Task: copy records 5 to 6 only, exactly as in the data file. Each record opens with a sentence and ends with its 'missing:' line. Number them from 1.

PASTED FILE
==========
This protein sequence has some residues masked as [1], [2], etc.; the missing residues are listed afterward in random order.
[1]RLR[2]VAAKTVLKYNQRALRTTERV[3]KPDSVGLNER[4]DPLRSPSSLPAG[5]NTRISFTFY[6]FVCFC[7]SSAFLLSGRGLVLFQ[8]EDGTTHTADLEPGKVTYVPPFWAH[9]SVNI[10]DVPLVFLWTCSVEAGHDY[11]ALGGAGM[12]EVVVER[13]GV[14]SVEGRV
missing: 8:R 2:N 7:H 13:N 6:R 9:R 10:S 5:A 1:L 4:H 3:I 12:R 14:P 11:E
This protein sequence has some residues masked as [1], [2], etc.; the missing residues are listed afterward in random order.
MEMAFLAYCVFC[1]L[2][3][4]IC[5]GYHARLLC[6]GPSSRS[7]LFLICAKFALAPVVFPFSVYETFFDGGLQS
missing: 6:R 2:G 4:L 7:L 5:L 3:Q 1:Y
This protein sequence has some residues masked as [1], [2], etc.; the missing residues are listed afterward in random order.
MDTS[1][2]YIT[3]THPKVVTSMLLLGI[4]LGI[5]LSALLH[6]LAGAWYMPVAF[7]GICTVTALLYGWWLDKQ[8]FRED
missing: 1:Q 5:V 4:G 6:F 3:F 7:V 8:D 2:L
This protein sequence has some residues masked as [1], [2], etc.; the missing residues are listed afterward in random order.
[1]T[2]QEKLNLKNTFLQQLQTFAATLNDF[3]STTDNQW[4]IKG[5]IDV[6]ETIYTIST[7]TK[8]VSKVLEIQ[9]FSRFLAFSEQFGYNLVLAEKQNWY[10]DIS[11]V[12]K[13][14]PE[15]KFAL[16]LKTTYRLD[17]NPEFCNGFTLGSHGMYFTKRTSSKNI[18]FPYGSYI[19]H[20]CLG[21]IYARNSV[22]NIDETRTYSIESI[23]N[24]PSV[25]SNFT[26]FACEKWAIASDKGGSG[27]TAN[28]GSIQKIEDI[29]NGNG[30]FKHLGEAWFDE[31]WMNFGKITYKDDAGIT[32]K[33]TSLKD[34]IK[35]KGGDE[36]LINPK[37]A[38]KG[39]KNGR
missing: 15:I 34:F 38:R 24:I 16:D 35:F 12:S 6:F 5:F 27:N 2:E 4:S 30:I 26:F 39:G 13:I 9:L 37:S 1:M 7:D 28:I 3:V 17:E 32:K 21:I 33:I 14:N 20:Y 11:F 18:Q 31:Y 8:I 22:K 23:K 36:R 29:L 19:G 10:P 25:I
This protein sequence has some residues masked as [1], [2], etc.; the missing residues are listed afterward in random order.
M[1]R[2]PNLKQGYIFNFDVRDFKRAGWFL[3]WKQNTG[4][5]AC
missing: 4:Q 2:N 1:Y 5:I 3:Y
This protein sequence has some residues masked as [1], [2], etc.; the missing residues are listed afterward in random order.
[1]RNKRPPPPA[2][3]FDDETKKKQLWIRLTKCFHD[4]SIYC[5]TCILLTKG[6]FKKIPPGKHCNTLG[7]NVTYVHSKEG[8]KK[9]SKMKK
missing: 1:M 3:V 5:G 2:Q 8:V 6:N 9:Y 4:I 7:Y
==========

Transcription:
This protein sequence has some residues masked as [1], [2], etc.; the missing residues are listed afterward in random order.
M[1]R[2]PNLKQGYIFNFDVRDFKRAGWFL[3]WKQNTG[4][5]AC
missing: 4:Q 2:N 1:Y 5:I 3:Y
This protein sequence has some residues masked as [1], [2], etc.; the missing residues are listed afterward in random order.
[1]RNKRPPPPA[2][3]FDDETKKKQLWIRLTKCFHD[4]SIYC[5]TCILLTKG[6]FKKIPPGKHCNTLG[7]NVTYVHSKEG[8]KK[9]SKMKK
missing: 1:M 3:V 5:G 2:Q 8:V 6:N 9:Y 4:I 7:Y